Rethinking the traditional crystal chandelier
One of my favorite areas of design is lighting. I like its mechanical and technical aspects, as a true product of 20th century modern design. From the earliest days of Aero, I’ve made limited edition lamps for my store; and now, we also produce a large lighting collection twice a year, with our partners at Visual Comfort & Co. Much of what I do falls into the range of functional modern and industrial modern lights; but each season, we also try to present something surprising that is more formal or traditional in feeling. And, we play with how to use more refined, opulent materials in a fresh way. So it was a natural challenge to think about how to invent a traditional crystal chandelier. Developing something new and original in this category, not just a set of reproductions, took almost three years. The result is the Verona family of lighting.
Like many of my design progressions, the Verona pieces are created from a compilation of sources. I started by looking at examples of grand, classical chandeliers for their different tiers and crystal shapes, as well as their combinations of cut and rock crystal – so elegant. We had already worked with natural rock crystal in some of our lamps, and I wanted to bring it into a more elaborate chandelier concept, both as large-scale, diamond-drop pendants and globes, and as a fixed architectural component. Because it has a more elemental feel, rock crystal is a substance that can seem both historical and modern at the same time.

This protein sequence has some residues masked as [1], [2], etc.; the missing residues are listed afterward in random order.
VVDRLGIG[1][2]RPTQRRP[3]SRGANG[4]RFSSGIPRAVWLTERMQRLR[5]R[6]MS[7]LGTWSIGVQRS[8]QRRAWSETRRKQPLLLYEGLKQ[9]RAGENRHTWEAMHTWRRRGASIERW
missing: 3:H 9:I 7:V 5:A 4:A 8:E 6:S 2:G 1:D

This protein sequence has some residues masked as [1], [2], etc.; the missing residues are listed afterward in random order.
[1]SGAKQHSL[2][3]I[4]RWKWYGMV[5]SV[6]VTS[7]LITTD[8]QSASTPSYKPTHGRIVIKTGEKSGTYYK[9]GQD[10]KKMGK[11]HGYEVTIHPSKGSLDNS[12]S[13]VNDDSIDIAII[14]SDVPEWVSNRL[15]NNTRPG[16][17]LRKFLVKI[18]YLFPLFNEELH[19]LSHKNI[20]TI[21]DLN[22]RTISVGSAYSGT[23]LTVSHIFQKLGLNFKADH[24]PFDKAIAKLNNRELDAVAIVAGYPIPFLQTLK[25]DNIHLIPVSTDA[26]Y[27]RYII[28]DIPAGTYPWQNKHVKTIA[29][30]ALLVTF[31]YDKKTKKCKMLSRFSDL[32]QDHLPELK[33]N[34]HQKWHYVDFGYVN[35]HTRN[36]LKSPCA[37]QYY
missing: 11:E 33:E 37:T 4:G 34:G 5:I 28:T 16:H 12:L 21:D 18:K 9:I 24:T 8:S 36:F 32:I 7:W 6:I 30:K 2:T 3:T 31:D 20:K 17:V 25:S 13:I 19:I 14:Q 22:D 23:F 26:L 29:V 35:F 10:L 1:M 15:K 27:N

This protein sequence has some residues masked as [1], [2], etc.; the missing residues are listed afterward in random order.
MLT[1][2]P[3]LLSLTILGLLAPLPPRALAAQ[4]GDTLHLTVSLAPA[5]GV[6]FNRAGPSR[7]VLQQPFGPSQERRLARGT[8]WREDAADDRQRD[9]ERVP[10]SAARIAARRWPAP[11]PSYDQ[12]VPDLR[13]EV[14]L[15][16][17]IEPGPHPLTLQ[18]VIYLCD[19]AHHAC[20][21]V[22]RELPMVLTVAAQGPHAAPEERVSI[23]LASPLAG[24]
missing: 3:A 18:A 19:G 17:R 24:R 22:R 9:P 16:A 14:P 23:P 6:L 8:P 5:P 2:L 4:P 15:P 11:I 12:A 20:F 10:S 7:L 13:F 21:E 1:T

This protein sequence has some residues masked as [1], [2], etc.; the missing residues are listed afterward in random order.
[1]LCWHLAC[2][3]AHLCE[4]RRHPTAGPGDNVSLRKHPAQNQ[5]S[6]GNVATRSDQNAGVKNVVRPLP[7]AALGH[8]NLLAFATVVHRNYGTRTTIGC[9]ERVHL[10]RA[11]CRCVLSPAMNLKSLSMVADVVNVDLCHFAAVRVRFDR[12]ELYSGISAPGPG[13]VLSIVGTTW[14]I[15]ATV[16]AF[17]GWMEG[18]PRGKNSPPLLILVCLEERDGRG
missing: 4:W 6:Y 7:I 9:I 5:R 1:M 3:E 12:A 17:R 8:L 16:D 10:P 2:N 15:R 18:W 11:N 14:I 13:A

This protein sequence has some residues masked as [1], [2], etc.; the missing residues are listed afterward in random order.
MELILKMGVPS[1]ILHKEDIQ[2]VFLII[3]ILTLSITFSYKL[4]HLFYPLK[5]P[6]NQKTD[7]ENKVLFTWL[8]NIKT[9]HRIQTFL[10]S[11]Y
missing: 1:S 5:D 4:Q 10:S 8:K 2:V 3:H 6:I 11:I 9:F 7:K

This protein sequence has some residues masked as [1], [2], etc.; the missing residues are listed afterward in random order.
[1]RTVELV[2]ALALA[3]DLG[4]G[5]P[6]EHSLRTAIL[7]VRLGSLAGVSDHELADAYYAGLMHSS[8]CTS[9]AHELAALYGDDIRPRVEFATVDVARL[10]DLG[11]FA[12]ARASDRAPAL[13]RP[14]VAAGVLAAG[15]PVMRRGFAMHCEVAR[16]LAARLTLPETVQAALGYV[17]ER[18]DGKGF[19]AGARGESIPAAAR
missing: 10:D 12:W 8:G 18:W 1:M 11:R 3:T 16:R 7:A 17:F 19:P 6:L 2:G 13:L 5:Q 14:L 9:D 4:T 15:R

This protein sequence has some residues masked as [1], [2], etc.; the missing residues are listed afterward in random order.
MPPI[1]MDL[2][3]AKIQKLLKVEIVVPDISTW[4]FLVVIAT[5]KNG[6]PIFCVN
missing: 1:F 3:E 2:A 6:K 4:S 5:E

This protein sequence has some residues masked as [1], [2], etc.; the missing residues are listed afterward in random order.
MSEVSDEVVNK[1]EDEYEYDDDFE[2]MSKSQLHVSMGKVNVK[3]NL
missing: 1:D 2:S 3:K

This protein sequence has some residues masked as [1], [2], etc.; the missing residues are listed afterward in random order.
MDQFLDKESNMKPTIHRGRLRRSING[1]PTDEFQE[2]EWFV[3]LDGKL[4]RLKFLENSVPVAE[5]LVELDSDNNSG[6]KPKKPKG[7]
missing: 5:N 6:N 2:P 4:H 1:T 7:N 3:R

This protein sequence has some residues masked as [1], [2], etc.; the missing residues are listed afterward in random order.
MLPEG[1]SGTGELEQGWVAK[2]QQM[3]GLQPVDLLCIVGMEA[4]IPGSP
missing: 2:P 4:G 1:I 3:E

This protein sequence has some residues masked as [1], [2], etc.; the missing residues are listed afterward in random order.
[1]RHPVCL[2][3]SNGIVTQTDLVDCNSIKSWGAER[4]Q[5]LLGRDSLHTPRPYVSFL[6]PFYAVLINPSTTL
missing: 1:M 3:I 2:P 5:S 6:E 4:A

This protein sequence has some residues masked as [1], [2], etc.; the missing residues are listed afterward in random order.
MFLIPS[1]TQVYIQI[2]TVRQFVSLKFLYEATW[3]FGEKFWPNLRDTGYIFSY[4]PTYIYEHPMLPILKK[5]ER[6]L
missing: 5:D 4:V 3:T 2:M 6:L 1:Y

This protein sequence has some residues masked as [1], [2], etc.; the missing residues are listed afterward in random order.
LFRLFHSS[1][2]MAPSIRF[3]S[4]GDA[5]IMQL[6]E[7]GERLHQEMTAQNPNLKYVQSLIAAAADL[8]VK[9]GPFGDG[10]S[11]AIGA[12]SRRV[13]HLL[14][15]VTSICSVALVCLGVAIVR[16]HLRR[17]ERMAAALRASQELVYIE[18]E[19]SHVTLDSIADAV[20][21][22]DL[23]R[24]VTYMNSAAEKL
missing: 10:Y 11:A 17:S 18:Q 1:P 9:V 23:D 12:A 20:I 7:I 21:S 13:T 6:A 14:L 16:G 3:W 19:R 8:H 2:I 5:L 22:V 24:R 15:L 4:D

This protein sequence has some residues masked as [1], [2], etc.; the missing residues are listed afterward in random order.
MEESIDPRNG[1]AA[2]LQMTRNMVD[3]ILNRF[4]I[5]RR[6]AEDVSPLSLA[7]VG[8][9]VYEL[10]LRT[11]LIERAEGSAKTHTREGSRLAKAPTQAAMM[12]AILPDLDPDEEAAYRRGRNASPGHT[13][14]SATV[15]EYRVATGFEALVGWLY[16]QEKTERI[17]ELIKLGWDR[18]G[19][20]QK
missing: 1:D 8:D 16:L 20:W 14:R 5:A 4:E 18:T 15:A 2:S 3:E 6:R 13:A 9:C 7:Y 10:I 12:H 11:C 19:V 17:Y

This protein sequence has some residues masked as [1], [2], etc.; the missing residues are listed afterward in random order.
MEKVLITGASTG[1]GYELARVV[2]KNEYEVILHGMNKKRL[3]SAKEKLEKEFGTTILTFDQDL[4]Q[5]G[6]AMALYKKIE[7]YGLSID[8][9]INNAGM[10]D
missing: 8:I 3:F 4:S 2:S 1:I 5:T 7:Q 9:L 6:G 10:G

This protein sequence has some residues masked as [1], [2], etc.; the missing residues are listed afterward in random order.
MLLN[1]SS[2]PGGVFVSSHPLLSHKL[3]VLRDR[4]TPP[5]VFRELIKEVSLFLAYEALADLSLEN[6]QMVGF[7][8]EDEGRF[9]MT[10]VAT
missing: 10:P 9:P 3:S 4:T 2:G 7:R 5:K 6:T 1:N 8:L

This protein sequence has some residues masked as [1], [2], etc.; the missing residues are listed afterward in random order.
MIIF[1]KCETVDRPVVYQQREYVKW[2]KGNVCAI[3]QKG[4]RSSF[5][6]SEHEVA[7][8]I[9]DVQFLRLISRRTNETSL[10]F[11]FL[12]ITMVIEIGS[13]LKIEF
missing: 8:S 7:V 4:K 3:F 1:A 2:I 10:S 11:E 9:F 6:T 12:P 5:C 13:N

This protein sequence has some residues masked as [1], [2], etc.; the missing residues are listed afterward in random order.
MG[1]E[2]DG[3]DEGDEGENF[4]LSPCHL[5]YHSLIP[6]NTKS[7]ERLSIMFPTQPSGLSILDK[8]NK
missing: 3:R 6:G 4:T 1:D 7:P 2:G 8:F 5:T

For a reference point, I was drawn to 17th and 18th century chandeliers from Belgium, Austria, Italy, and the Baltic. Pieces from other cultures beyond England and France are very influential right now in the world of antique furniture, as they tend to be more unique in their interpretations of classic forms. I wanted that uniqueness in my adaptation of crystal.
For structure, I studied a series of earlier, 16th century Italian wrought-iron hanging oil lamps, which gave me ideas for chain-work links, fittings, and more linear armatures. One example had a silk tassel at its base that was an elegant lesson in how to mix hard and soft elements. Sketching through the structure in total detail was so important, because from the beginning, I felt the lights must be beautiful without any crystal on them at all. Every tier, ring, arm, and scroll along the frame had to function as a decorative element on its own, even as it had to be a place where wires and strands of crystal could be attached.
In the end, each light in the group was planned two ways – with and without crystal. This way we could offer both a formal traditional and a more modern, dressed-down variation, within the same stylistic context.
Verona includes five forms: graduating sizes of four, six, and eight light chandeliers, and two different sconces, all of which are distinct in shape and crystal sequence. All have individual profiles taken from mixing and reworking a set of collected details together in different ways. This process is similar to how I develop custom millwork for a home – many careful generations of drawing, combining, rescaling, refining, and then sorting different elements into a unified architecture from room to room.
This is part of my new-traditional approach in design – - to be observant of history and correct in detail, while re-making old forms for these modern times.